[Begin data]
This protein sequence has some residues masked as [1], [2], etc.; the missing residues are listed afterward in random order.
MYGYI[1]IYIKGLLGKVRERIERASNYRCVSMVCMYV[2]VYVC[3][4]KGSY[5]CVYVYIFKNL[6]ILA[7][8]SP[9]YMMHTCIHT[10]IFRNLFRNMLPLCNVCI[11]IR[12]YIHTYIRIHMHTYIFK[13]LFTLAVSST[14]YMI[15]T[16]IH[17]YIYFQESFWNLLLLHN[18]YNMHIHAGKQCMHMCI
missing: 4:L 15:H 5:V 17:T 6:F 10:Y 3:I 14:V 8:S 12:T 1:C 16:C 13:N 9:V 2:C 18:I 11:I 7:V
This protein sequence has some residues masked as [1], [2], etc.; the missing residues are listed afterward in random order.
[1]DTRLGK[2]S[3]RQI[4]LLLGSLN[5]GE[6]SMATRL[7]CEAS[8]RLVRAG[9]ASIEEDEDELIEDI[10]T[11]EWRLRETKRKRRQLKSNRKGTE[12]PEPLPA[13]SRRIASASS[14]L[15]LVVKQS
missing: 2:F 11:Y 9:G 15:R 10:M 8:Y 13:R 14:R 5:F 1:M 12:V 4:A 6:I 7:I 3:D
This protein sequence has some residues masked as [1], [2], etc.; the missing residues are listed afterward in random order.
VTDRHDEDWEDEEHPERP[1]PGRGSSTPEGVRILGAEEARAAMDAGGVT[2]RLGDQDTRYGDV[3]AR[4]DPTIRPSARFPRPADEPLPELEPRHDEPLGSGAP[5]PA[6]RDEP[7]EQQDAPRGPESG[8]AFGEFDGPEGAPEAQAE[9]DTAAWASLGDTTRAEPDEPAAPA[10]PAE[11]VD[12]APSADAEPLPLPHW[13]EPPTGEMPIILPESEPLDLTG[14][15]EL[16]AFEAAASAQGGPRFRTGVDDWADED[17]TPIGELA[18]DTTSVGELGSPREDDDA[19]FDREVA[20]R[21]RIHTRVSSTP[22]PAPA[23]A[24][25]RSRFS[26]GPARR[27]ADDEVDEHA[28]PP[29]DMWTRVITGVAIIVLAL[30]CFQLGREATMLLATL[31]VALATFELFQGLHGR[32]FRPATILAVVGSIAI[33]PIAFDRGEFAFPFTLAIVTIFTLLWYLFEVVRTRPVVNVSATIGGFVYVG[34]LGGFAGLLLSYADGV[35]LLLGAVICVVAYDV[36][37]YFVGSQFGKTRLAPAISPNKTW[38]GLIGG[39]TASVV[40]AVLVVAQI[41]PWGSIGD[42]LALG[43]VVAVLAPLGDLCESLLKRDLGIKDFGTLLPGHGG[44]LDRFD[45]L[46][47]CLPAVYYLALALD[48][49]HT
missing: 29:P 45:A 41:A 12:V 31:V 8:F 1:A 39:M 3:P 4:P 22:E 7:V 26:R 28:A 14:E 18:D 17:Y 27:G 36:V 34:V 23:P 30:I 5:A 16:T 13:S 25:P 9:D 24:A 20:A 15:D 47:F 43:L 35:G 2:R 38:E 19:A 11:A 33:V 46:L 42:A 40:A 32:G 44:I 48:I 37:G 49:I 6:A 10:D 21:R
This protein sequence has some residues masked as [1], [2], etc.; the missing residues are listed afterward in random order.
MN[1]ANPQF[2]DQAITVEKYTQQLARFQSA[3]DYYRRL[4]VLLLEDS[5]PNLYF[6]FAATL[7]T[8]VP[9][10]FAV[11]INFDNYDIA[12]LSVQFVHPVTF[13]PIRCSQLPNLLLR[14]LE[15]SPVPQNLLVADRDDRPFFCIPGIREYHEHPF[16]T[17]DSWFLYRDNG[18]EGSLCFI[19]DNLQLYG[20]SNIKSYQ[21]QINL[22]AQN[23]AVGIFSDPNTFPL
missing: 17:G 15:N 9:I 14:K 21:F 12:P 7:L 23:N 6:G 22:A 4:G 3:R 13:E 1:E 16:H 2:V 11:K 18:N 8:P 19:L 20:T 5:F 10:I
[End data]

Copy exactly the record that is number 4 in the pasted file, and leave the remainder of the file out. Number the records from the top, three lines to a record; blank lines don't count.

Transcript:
This protein sequence has some residues masked as [1], [2], etc.; the missing residues are listed afterward in random order.
MN[1]ANPQF[2]DQAITVEKYTQQLARFQSA[3]DYYRRL[4]VLLLEDS[5]PNLYF[6]FAATL[7]T[8]VP[9][10]FAV[11]INFDNYDIA[12]LSVQFVHPVTF[13]PIRCSQLPNLLLR[14]LE[15]SPVPQNLLVADRDDRPFFCIPGIREYHEHPF[16]T[17]DSWFLYRDNG[18]EGSLCFI[19]DNLQLYG[20]SNIKSYQ[21]QINL[22]AQN[23]AVGIFSDPNTFPL
missing: 17:G 15:N 9:I 14:K 21:F 12:P 7:L 23:N 6:G 22:A 4:G 3:R 13:E 1:E 16:H 2:V 11:K 18:N 8:P 19:L 20:T 5:F 10:I